This would mean that Mr. Li needs to file taxes as a resident for tax purposes for the portion of his 2020 income from June 1, 2020, to December 31, 2020. The appropriate form for this would be the Form 1040.
He would also have to file a Form 1040NR for the portion of his 2020 income from January 1, 2020, through May 31, 2020, that came from US sources.
Tax Residency Status for International Students
As you might expect with IRS rules, there’s always an exception.
One of these exceptions is the case for international students and their dependents on F, J, M, and Q visas.
Generally, international students who have been in the US for a period of less than 5 calendar years on an F, J, M, and Q visas, are considered exempt individuals and are considered nonresident aliens for tax purposes.
And after being present in the US for a period of more than 5 calendar years, an international student on these visa classes will be considered a resident alien for tax purposes.
Now don’t mistake the term “exempt individual” as an individual exempt from paying US taxes.
It simply means that you are exempt from applying the substantial presence test to determine your tax residency for the duration of 5 calendar years of your presence in the US.
You should also note as an exempt individual, the IRS requires you to submit a form called the Form 8843 every tax year, even if you earned no US income and do not need to file a tax return.
This Form 8843 must be filed by the tax deadline of every calendar year, which is usually on April 15th.
Differences between resident alien and a nonresident alien for tax purposes
So, you might be wondering what the main differences are between a non-US citizen who is considered a resident for tax purposes and one who is a nonresident for tax purposes.
Here are some important differences between the two in terms of their tax implications:
Taxes on Foreign Sourced Income
By far the biggest difference is the taxation of foreign income. Nonresident aliens for tax purposes only pay income taxes from US sources.
Whereas resident aliens for tax purposes are required to declare their worldwide income and pay taxes on them.
Social security and Medicare Taxes for International Students
International students on F1, J1, M1, and Q1 visas who are considered nonresident aliens for tax purposes are exempt from paying social security and Medicare taxes on income earned from authorized employment.
While an international student who is considered a resident for tax purposes must pay the social security and Medicare taxes.
This is also known as FICA and is taxed at 7.65% of your gross income from authorized employment.
Tax Deductions and Credits
As a non-US citizen taxpayer considered a nonresident alien for tax purposes, unless you are from a country with a tax treaty agreement with the US, you do not get as much of the tax deductions and tax credits that US resident aliens and US citizens enjoy during tax time.
Receipt of Government Benefits
Nonresident aliens are generally not eligible to receive government benefits from the IRS. As we saw in 2020 with the disbursement of stimulus checks.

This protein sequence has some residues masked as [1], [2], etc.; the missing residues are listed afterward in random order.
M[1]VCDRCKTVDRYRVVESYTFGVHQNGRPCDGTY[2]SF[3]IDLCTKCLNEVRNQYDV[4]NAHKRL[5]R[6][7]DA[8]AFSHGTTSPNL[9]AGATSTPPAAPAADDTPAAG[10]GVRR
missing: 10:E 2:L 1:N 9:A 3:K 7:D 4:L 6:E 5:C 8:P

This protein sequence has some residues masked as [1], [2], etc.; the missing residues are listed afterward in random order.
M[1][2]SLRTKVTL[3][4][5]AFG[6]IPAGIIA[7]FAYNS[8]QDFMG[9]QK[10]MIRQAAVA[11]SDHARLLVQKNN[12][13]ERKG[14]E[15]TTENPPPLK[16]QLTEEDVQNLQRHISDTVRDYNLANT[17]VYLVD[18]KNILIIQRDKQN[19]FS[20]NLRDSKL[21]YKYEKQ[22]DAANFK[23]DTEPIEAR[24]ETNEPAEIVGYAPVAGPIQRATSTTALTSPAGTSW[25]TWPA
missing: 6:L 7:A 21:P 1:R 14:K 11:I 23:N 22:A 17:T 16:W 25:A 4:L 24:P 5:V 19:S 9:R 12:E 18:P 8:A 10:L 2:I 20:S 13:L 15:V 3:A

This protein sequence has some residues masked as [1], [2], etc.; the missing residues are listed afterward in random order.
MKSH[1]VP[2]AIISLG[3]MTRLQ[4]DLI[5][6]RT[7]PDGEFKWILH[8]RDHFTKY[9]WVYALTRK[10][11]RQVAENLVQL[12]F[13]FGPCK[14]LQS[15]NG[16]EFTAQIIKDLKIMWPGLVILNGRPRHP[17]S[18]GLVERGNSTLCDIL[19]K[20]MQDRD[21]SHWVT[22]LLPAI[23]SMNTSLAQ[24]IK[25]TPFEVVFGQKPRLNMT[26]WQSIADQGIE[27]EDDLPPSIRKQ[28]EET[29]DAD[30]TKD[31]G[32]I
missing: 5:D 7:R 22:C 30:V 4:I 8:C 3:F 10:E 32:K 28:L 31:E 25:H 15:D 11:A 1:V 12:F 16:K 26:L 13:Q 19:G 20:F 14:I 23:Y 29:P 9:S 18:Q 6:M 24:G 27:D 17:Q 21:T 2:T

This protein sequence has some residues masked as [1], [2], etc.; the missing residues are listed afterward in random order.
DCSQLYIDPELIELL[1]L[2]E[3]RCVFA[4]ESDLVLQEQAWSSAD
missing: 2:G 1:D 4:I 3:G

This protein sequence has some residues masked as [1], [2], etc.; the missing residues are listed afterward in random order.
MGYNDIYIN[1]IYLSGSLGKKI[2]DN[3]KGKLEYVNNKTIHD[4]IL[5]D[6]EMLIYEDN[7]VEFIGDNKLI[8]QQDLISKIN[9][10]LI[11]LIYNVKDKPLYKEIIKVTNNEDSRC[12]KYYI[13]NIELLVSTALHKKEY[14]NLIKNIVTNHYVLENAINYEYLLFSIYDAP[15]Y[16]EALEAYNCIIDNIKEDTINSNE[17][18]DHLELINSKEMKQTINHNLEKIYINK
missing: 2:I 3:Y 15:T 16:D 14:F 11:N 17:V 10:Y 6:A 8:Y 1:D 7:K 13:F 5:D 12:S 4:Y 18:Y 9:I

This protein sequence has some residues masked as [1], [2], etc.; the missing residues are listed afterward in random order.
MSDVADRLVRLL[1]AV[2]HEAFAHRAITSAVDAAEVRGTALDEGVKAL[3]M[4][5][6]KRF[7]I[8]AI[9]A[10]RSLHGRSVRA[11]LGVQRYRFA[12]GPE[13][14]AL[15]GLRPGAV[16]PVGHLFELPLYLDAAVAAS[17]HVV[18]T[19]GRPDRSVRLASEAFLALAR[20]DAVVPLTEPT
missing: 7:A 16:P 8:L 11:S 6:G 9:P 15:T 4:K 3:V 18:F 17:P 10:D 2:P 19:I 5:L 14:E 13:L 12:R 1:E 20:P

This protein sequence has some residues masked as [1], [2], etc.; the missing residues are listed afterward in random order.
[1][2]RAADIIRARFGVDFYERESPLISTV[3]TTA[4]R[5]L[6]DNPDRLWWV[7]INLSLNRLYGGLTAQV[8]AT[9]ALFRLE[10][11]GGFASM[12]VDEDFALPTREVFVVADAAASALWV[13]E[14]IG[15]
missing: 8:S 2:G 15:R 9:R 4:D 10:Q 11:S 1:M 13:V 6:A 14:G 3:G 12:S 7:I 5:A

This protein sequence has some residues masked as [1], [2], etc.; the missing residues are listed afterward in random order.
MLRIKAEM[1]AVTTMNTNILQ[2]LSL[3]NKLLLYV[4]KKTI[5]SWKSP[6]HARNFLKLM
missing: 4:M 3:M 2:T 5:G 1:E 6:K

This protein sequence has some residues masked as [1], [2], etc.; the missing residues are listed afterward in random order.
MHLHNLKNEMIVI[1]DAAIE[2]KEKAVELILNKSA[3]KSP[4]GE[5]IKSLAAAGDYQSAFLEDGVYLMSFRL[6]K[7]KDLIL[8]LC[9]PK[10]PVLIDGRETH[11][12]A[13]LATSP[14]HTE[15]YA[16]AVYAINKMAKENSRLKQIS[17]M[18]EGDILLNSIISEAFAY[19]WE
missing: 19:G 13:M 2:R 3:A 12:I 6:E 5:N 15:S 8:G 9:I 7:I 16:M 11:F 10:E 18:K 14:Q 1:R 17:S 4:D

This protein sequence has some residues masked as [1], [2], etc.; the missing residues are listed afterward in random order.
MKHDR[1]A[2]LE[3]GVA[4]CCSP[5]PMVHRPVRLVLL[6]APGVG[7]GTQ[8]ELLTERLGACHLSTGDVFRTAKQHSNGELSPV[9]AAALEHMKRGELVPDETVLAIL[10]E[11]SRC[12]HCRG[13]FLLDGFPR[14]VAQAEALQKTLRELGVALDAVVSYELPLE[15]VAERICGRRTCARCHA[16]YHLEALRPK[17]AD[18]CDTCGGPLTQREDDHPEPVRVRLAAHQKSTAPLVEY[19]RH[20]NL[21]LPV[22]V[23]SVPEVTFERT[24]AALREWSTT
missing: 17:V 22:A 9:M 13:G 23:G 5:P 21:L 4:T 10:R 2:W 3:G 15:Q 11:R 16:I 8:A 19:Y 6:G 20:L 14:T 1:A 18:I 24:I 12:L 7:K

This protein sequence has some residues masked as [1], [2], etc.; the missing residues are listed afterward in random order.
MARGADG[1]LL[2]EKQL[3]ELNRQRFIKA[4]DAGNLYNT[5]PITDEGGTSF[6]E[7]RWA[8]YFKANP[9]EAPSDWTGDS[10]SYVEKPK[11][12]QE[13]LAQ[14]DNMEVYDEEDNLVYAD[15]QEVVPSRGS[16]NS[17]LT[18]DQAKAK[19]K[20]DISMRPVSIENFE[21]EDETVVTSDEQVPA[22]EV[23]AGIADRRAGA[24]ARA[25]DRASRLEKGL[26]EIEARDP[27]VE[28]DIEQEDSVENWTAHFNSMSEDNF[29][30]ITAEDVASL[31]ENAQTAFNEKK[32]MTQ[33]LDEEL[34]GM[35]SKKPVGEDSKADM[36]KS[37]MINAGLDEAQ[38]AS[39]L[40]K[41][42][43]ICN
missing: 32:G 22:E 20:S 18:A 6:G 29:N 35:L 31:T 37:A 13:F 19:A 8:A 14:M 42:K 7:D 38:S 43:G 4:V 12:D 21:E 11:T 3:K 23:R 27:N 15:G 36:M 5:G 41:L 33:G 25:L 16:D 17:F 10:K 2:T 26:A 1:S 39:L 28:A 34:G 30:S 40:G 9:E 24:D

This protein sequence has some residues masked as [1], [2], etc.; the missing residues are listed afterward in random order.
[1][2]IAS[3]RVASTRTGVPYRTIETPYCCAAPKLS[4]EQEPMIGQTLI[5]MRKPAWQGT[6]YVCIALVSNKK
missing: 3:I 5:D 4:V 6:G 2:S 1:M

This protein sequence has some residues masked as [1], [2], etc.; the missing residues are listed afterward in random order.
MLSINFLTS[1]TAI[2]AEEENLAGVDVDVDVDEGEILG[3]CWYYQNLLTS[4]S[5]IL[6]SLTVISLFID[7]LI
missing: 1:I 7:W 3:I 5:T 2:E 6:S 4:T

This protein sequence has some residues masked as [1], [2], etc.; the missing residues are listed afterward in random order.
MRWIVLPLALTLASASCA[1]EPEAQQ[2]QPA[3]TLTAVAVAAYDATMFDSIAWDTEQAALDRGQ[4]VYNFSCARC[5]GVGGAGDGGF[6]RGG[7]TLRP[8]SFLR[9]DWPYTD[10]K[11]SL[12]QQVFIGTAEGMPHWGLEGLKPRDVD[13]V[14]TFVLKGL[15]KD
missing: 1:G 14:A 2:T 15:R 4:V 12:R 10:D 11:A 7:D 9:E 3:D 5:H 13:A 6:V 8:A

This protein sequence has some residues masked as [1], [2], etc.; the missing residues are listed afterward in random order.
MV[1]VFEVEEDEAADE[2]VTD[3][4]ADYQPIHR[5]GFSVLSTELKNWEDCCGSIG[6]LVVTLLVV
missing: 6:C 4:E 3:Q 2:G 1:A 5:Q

However, taxpayers considered resident aliens for tax purposes are eligible to receive these benefits.
How to determine your tax residency status on the state level
For the purposes of state taxation, the state residency criteria for tax purposes depends on the state where you resided and thus varies from state to state.
However, as a non-US citizen, the criteria used to determine your state tax residency are not the same as that described by the IRS.
Generally, non-US citizens who have lived in a US state for a pre-defined length of time, are considered residents of the state.
Nevertheless, the taxation rules used at the state level are similar to those at the federal level, in that a resident of a state is taxed on statewide and worldwide income, while a nonresident of a state is only taxed on income sourced from the state.
State Tax Residency Rules for International Students
Some states have tax residency rules that treat international students on F, J, M, and Q visas as nonresidents for tax purposes regardless of how long they have resided in the state.
While some other states have tax residency rules where international students could be considered residents for tax purposes after residing in the state for a certain period of time.
So, in one sense, as an international student, you could be considered a resident alien for tax purposes by the IRS and simultaneously be considered a non-resident for tax purposes in the state where you reside.
FAQs About Tax Residency in the USA
Does a non-resident have to pay tax?
Yes. If you’re considered a non-resident alien for tax purposes, the IRS requires you to pay U.S income taxes on all income earned from US sources.
What is my tax residency?
For federal tax purposes, your tax residency status could fall into one of two categories: resident alien for tax purposes or non-resident alien for tax purposes. To be considered a resident alien for tax purposes, you must pass either the green card test or the substantial presence test.
If you’re from a foreign country, it is understandable to be confused by US tax law. But don’t let this confusion dissuade you from filing an income tax return and possibly getting money from the IRS or your state tax agency in the form of a tax refund.
If you still find the tax filing status complex, you could let the tax experts at Sprintax guide you in the process of determining your tax residency and preparing your federal and state income tax return.
With Sprintax, you can rest assured that you will be taking advantage of any income tax treaties or foreign tax credits available to citizens from your foreign country. This way you can guarantee that you are receiving the biggest tax refund check. Get Started with Sprintax!
Disclaimer: The content in this blog post should not be considered as tax or financial advice, given the complexities of the US tax codes, I highly recommend you seek a licensed tax specialist for personalized tax advice.